"Being deprived of the chance to make a decision you're lawfully invested with the right to make is a pretty standard sort of injury, doesn't require that the person who usurped from you the choice have made a decision that further injures you."
It's not that simple. I'll use a law school hypothetical. If I go in for a vasectomy and the doctor fails to do it properly, I can't force the doctor to pay for the costs of the child. Having a child is not a legally cognizable injury. Lots of seeming "injuries" are not legally cognizable, so you can't just assume one.
"My inference from the Constitution not saying Congress has a role in ratification is that it doesn't have a role. Your inference is that it does have a role."
No, I've offered actual arguments, for example that individual states can't be judges in their own case; that the states collectively have no mechanism for deciding what another state did; that the N&P clause gives power to Congress to carry into effect all other powers granted; that the Court can decide all "cases and controversies arising under the Constitution"; Coleman v Miller; etc.
"that the N&P clause gives power to Congress to carry into effect all other powers granted;"
Which means squat when no relevant power was granted.
Look, the idea that a man (or state) can't be the judge in his own case is of limited application. If I'm charged with a crime, I can't be the judge in my own case. That's because there's an objective question at stake, apart from my own intent, which I have a motive to get wrong.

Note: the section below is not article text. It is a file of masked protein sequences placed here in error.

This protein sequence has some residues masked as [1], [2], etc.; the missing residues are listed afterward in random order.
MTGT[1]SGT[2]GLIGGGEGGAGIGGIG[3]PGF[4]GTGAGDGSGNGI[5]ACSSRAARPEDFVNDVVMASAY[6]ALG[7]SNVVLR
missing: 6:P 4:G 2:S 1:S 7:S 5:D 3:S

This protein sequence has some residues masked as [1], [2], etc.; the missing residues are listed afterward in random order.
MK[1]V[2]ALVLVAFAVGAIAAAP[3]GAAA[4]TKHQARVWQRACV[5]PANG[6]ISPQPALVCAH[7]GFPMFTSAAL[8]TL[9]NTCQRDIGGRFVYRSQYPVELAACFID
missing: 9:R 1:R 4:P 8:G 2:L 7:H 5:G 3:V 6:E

But in many cases, where a person or institution is making a decision it's entitled to make, you not only get to be the judge in your own case, you're entitled to be. If the question arises whether I like vanilla or chocolate, I damned well am going to be the judge in my own case.
If a state has the right to ratify or reject an amendment, it SHOULD be the judge in its own case, because it is the state's right that is to be effectuated. The state has its own courts to resolve internal disputes. The question of whether a state has ratified an amendment is properly left up to that state to resolve, and nobody else, because letting anybody else resolve it is letting them usurp a power reserved to that state.
There are strong reasons for accepting that a state has rescinded its ratification, at least prior to the magic number being reached. The goal isn't just some formal going through the motions, the goal is that amendments be adopted when enough states support them. Counting rescinded ratifications defeats that goal.
Deliberately, in this case. The goal of the ERA proponents is to win, even knowing not enough states support the ERA, or ever have. They're trying to game the system to force through a rejected and expired amendment. I have nothing but contempt for what they're doing, and for anybody who supports them in this effort.